Asjylyn Loder can be reached at or (813) 225-3117.


Progress Energy

Progress Energy, the Raleigh, N.C., parent of Progress Energy Florida, saw its revenue fall as the stalled housing market and cooler weather led to lower-than-expected energy sales. The company narrowed its earnings guidance to $2.95 to $3.05 per share, the lower end of the range predicted at the beginning of this year.

3rd QuarterYear Ago

Revenue $2,696M $2,750M

Net income $309M $319M

Per share $1.19 $1.24

Fewer customers, power cutbacks squeeze utilities 10/31/08 [Last modified: Tuesday, November 4, 2008 7:17am]
Photo reprints | Article reprints

© 2017 Tampa Bay Times


Join the discussion: Click to view comments, add yours

  1. Tampa Bay among top 25 metro areas with fastest growing economies

    Economic Development

    Tampa Bay had the 24th fastest growing economy among 382 metro areas in the country for 2016. According to an analysis by the U.S. Bureau of Economic Analysis, Tampa Bay's gross domestic product, or GDP, increased 4.2 percent from 2015 to 2016 to hit $126.2 billion.

    Tampa Bay had the 24th fastest growing economy in the country for 2016. Rentals were one of the areas that contributed to Tampa Bay's GDP growth. Pictured is attorney David Eaton in front of his rental home. 
  2. Tampa Bay cools down to more moderate home price increases

    Real Estate

    The increase in home prices throughout much of the Tampa Bay area is definitely slowing from the torrid rate a year ago.

    This home close to Bayshore Boulevard in Tampa sold for $3.055 million in August, making it Hillsborough County's top sale of the month. [Courtesy of Bredt Cobitz]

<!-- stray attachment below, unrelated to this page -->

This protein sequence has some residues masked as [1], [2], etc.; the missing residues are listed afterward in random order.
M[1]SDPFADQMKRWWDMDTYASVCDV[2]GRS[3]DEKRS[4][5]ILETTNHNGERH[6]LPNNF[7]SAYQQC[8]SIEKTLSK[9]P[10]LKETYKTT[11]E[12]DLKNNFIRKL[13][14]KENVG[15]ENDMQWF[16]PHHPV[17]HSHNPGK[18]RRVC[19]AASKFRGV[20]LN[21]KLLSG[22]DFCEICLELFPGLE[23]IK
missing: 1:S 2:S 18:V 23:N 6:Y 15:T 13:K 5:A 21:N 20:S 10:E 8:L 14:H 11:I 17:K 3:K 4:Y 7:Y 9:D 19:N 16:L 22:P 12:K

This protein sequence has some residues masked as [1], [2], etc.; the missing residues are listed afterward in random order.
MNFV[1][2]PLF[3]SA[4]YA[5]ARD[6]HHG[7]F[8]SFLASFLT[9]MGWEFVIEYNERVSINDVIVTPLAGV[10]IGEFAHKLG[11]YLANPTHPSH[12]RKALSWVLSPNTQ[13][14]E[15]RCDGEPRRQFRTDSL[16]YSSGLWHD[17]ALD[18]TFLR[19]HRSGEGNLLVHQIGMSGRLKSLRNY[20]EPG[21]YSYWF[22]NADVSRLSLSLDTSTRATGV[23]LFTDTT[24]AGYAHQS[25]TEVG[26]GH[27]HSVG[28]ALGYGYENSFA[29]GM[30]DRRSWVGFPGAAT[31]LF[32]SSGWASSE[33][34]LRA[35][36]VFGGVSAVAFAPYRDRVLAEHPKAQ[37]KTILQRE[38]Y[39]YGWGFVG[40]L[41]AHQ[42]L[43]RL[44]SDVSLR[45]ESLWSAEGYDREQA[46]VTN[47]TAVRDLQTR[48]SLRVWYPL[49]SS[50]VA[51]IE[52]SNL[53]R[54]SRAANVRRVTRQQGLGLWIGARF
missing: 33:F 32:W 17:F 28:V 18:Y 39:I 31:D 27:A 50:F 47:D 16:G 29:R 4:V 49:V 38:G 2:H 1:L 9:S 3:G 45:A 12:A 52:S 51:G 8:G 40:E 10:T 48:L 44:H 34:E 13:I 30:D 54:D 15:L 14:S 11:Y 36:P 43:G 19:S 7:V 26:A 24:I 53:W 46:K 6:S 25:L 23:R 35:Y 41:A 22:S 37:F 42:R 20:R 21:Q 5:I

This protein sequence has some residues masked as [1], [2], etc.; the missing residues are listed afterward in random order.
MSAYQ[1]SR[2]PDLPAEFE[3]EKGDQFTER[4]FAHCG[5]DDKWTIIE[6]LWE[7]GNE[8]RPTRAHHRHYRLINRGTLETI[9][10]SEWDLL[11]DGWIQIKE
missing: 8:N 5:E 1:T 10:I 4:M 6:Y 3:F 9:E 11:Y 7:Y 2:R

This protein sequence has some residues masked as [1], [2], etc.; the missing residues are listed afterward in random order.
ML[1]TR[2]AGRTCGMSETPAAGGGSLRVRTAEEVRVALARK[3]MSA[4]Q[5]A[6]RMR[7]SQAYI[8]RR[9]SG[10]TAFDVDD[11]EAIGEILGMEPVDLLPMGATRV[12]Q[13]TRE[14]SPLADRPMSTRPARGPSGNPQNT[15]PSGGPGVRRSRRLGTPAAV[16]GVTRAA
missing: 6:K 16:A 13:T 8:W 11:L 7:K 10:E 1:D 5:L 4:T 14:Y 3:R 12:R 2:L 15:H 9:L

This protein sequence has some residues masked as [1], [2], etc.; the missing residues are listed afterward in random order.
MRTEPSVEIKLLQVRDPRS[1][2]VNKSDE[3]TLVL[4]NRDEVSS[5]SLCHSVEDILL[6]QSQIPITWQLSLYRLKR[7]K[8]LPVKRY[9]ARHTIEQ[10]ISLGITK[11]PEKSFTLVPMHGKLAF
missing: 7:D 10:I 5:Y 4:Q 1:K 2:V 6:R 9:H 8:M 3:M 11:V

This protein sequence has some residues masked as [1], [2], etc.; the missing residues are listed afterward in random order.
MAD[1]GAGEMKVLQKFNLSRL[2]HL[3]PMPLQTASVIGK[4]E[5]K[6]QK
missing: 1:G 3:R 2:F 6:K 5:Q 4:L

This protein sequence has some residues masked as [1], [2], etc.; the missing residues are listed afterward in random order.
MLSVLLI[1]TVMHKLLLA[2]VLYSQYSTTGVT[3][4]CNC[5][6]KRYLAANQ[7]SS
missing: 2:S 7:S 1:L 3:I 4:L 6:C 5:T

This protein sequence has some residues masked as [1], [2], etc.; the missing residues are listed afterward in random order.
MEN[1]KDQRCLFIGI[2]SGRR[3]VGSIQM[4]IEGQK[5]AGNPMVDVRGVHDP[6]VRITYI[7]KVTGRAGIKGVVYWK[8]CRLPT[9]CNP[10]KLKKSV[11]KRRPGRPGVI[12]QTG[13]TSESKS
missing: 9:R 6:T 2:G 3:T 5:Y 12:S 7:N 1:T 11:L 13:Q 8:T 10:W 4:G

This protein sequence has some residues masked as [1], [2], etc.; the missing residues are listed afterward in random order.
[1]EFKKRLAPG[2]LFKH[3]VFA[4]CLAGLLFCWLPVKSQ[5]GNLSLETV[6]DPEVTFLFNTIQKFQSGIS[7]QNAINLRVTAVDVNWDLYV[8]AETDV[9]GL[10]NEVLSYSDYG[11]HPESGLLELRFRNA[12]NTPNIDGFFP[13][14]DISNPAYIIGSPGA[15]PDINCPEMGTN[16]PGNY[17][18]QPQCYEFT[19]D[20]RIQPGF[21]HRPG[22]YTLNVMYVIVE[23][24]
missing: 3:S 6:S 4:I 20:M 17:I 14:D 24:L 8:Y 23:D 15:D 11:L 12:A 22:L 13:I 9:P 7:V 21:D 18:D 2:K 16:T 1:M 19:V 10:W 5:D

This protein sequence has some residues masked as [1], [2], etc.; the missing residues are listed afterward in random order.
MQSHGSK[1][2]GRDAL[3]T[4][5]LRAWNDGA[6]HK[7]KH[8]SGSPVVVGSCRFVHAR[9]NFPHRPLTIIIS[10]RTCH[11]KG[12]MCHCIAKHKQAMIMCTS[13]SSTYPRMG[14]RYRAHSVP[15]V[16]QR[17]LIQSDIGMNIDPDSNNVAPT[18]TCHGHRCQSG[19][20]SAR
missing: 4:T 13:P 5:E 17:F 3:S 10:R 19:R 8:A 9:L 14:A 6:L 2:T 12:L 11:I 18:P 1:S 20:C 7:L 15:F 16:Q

3. With successful jewelry line, Durant High alum Carley Ochs enjoys 'incredible ride'



    As a child Carley Ochs played dress up, draped in her grandmother's furs.

    Founder Carley Ochs poses for a portrait in her Ford Bronco at the Bourbon & Boweties warehouse in Brandon, Fla. on September 19, 2017. Ochs is a Durant High and Florida State University graduate.
  4. At Menorah Manor, planning paid off during Irma

    Nursing Homes

    ST. PETERSBURG — Doris Rosenblatt and her husband, Frank, have lived in Florida all of their lives, so they know about hurricanes.

    Raisa Collins, 9, far left, works on a craft project as Certified Nursing Assistant Shuntal Anthony holds Cassidy Merrill, 1, while pouring glue for Quanniyah Brownlee, 9, right, at Menorah Manor in St. Petersburg on Sept. 15. To help keep its patients safe during Hurricane Irma, Menorah Manor allowed employees to shelter their families and pets at the nursing home and also offered daycare through the week. The facility was able to accommodate and feed everyone who weathered the storm there. [LARA CERRI   |   Times]
  5. After Irma, nursing homes scramble to meet a hard deadline

    State Roundup

    TALLAHASSEE — Florida's nursing homes and assisted-living facilities find themselves in an unfamiliar place this week — pushing back against Gov. Rick Scott's administration over new rules that require them to purchase generator capacity by Nov. 15 to keep their residents safe and comfortable in a power …

    In this Sept. 13 photo, a woman is transported from The Rehabilitation Center at Hollywood Hills as patients are evacuated after a loss of air conditioning due to Hurricane Irma in Hollywood. Nine have died and patients had to be moved out of the facility, many of them on stretchers or in wheelchairs. Authorities have launched a criminal investigation to figure out what went wrong and who, if anyone, was to blame. [Amy Beth Bennett | South Florida Sun-Sentinel via AP]